Exploring Potential Solutions

I had a discussion with Vee Narayan, who was then the field maintenance engineer at the same location. Some ideas came up and we selected one that seemed distinctly attractive. We gathered a team which included riggers and crane-operators to brain-storm this idea. By the end of this session, we had evaluated the risks and found actions to mitigate them. We were satisfied that we had a way to accomplish the job safely.

The main steps were as follows:

  • 1. Enlarge the 60" man-way by cutting an opening large enough for the new cyclones to pass through it. Save the cut-out for re-fitting after the last cyclone entry.
  • 2. Manually assemble a pulley support on top of the regenerator.
  • 3. Place the track crane and the diesel winch, as shown in Figure 30.4.
  • 4. Secure a pulley to the neighboring catalyst hopper vessel at suitable height.
  • 5. Thread a wire rope and hook system from the diesel winch, through the catalyst-hopper pulley, to reach inside the regenerator via the top pulley and top opening.
  • 6. Station the lead rigger and three other riggers, as shown in Figure 30.4.
  • 7. With the help of two suitably hung chain-blocks inside the regenerator, transfer a cyclone from its suspension rods to the hook of the diesel winch.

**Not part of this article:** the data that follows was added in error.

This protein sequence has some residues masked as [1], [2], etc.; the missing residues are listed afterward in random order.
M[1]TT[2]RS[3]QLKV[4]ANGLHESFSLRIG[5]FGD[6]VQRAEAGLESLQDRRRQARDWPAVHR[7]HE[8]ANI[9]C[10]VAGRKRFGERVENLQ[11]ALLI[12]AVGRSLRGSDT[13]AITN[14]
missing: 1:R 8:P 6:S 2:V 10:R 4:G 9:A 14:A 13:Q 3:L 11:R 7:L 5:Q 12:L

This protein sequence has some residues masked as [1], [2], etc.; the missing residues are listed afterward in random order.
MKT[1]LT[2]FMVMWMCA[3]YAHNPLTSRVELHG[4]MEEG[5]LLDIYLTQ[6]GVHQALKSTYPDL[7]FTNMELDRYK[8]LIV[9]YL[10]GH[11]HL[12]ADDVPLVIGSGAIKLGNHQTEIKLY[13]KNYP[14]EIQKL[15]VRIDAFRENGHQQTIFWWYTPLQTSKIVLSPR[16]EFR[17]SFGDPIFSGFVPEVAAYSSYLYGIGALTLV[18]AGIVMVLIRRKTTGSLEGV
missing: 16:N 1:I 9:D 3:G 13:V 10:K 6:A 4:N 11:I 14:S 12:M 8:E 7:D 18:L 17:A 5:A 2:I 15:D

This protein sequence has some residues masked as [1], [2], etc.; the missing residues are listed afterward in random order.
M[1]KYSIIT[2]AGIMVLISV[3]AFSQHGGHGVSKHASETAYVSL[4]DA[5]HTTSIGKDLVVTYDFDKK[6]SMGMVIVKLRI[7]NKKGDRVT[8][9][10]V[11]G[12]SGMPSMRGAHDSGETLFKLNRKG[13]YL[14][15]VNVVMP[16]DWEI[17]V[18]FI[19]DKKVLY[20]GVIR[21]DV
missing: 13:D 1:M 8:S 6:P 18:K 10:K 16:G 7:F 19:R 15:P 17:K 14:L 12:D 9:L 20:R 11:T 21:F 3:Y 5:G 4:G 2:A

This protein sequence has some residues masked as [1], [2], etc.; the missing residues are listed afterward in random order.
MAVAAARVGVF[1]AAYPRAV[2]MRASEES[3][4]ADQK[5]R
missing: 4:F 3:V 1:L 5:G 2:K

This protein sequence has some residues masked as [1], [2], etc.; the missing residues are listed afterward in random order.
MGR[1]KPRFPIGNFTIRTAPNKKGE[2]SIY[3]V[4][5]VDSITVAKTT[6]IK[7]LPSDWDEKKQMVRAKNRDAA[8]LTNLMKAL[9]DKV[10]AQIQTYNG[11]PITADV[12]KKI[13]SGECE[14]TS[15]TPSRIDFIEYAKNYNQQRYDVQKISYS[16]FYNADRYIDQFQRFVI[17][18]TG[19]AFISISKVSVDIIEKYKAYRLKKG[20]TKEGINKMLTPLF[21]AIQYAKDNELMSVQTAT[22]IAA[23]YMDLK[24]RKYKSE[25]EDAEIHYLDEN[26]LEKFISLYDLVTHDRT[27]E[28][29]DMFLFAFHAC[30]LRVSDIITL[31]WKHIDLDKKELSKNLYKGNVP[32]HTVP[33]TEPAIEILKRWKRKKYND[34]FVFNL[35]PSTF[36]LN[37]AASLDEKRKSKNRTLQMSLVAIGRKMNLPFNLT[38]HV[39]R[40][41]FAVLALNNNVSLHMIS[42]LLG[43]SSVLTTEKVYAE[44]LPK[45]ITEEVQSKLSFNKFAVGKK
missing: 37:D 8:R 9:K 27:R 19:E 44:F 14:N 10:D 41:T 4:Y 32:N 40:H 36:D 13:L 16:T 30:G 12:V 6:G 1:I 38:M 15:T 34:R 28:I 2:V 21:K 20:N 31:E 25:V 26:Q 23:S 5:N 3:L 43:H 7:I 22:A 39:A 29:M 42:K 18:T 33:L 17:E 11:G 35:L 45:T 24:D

• 8. Lower the released cyclone to man-way level.
  • 9. With the help of the track crane hook and a suitably hung chain- block, remove the cyclone out of the regenerator, transfer it from the diesel-winch hook to the crane hook, and lower to ground level.
  • 10. Repeat with all ten cyclones.

ll.Install the new cyclones by reversing this process.

Item 1 in this procedure posed a potential problem. The nozzle of the 60" man-way provided structural reinforcement to the shell of the regenerator. By removing the nozzle and flange, we would weaken the shell. This could cause the opening to close slightly in the vertical direction, as a result of the selfweight of the Regenerator. It had the potential to crease the shell at the horizontal diameter of the man-way. There was no guarantee that when we tried to refit the nozzle cut-out made earlier, we would be able to reinsert it, as the hole could now be slightly oval. We could not accept this risk. So we designed a reinforcement girder to strengthen the shell and compensate the temporary loss of the 60" man-way nozzle and flange. This is shown in Figure 30.3. The procedure described above is illustrated in Figure 30.4.

 
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